In this post, Phil Marston looks at a way of helping students provide what markers are looking for and for markers to provide the feedback students find useful. Having previous roles as an Education Developer, Phil is currently a Learning Technologist for the School of Social and Political Sciences. This post is part of the Learning and Teaching Enhancement Theme: Assessment and Feedback Principles and Priorities.
The University’s new assessment and feedback principles include ‘Our assessment and feedback practices will be reliable, robust and transparent’ – and, as is highlighted in the opening post in this series, students do not always consider it to be clear how their marks were awarded. Indeed, recent work by Advance HE highlights this has a specific impact on student mental health as they navigate the uncertainty of what it is they are supposed to be doing and where it is they could make improvements.
Assessment and feedback is a topic of major interest in Higher Education across the world. Fortunately, that means we are not alone nor are we the first to investigate how to address this, although it also indicates there are no straight forward answers.
Making sense of Assessment and Feedback
In my previous role, through an institution-wide focus group with students, co-organised with the students’ association, we discovered that many students didn’t really understand why they were doing the assessment tasks they were being asked to do nor why they were receiving the feedback they were receiving.
In interviews with directors of teaching across the institution, there was also concern that it was increasingly hard to meet the need to provide more and more feedback.
Fortunately, detailed analysis of the transcripts from the focus groups and departmental interviews, in conjunction with the literature on assessment and feedback offered us a possible avenue to address the dilemma.
Marking schemes, rubrics and their descriptors
Guided by the literature (Nicol & Macfarlane-Dick, 2006; Nicol, 2010; Adcoft, 2011; O’Donovan, Rust & Price, 2016; Meer & Chapman, 2015; Falchikov, 2005), and like the example Cathy Bovill mentions in her recent blog post on co-creating assessment and feedback, we chose to dig into how we used marking schemes and rubrics with our assessments. In particular, we looked at how we could involve students in this process.
In designing marking schemes, be they in the form of basic marking descriptors or more comprehensive rubrics, a set of assessment criteria and accompanying descriptors can go a long way to:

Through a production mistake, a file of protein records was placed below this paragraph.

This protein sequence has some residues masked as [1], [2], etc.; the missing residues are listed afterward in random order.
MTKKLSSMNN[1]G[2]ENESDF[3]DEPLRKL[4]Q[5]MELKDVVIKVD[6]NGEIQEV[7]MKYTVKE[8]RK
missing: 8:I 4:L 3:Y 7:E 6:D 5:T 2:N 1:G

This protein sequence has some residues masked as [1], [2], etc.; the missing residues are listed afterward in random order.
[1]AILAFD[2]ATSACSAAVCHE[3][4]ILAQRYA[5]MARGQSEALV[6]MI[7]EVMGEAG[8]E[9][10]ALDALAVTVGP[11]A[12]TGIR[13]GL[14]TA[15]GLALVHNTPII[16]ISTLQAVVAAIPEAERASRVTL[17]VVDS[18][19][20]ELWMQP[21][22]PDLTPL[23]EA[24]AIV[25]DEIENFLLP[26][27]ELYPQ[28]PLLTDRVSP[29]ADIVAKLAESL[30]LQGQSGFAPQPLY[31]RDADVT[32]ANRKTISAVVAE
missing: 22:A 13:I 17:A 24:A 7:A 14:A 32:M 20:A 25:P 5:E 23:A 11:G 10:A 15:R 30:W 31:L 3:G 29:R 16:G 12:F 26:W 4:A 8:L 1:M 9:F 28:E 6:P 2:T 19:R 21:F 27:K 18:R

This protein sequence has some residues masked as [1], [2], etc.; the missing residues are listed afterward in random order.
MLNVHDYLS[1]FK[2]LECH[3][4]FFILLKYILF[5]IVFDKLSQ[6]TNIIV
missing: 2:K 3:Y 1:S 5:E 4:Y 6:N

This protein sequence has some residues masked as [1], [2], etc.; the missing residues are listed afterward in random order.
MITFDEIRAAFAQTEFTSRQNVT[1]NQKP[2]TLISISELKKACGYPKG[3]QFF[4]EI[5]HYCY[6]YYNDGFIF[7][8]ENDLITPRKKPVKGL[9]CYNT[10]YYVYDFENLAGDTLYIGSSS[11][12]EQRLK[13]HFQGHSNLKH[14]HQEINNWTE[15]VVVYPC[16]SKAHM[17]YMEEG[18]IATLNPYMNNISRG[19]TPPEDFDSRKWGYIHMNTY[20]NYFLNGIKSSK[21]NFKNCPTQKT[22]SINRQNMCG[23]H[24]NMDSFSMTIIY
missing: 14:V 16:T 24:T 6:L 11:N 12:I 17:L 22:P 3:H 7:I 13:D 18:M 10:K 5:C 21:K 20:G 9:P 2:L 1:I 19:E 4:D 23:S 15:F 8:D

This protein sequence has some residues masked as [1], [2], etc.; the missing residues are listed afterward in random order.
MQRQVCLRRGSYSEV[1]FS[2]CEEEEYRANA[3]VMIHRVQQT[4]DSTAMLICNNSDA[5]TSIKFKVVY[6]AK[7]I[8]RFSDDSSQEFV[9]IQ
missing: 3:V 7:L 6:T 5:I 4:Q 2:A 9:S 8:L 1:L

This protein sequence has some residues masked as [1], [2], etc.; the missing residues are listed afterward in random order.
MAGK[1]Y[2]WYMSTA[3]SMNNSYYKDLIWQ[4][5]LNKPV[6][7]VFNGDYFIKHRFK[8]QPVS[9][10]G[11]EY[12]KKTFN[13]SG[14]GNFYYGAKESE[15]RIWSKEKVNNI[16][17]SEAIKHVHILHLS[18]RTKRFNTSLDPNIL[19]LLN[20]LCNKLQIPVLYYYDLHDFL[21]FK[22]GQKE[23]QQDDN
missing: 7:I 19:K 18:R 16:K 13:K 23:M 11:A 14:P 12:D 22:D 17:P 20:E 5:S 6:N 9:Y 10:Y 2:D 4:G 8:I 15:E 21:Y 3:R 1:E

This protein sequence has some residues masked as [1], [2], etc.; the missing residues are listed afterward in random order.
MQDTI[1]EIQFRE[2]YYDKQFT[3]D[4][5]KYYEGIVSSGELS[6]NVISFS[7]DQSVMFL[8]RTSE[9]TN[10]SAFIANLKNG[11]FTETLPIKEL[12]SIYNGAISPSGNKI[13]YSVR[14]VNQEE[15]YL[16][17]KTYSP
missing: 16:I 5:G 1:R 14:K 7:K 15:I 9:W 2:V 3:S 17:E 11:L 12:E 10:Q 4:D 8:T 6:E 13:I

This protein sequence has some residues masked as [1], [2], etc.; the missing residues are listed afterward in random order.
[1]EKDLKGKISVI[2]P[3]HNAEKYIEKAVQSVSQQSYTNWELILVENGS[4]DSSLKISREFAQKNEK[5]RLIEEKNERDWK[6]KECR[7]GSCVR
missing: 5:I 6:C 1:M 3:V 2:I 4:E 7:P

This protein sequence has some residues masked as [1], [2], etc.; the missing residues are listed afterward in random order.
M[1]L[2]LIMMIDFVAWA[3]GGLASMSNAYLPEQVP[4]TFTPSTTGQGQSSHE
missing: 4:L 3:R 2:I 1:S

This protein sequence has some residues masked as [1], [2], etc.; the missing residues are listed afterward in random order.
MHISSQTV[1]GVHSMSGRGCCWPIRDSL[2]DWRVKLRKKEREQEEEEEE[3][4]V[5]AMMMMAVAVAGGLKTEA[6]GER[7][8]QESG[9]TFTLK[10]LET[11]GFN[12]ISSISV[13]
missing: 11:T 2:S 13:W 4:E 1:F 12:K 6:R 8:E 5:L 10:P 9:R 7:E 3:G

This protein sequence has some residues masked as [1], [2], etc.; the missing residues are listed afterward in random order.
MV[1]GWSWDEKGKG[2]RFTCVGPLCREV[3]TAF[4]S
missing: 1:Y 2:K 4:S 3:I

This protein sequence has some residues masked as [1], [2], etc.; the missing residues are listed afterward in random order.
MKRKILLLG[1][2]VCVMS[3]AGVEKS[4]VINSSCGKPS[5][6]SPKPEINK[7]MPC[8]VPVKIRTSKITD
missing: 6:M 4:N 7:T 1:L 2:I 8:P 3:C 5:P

- Clarify how marks are awarded,
- Make visible what is being required in assessments,
- Provide the basis for constructive feedback,
4. Help students develop the ability to self-assess.
What we found helpful
Inspired by the oft heard phrase “I know a first when I see one”, over a period of weeks we set out to try to describe the specifics of ‘firstness’ (and second and thirdness).
We created a poster-sized blank rubric and, every now and again, over coffee, we would have a go at filling in the boxes using post it notes (see image below). This turned out to be a fun exercise that, on reflection, showed our notions of degree classification closely matched Bloom’s Taxonomy . This in turn made it easier to flesh out our descriptors for the grade differentiation. This way, we came up with a generic rubric that could form the starting point for creating assessment specific rubrics.
Making sure assessment criteria are not too broad in what they cover certainly helps, and matching them to the stated learning outcomes is helpful too. This sometimes requires restating the learning outcomes (and, of course, updating the course catalogue in the longer term). Overall, this provides coherence around the purpose of assessments. If we are clear about the criteria and the descriptions of what we are looking for at each grade, it is a lot easier to be flexible about the kinds of evidence that could be submitted for assessment, which is helpful when it comes to more innovative assessment design. For example, as long as a criterion is met (e.g. “illustrate xyz”), it doesn’t matter whether the evidence is submitted as text, audio or video (unless, of course, the form of evidence is a criterion in its own right).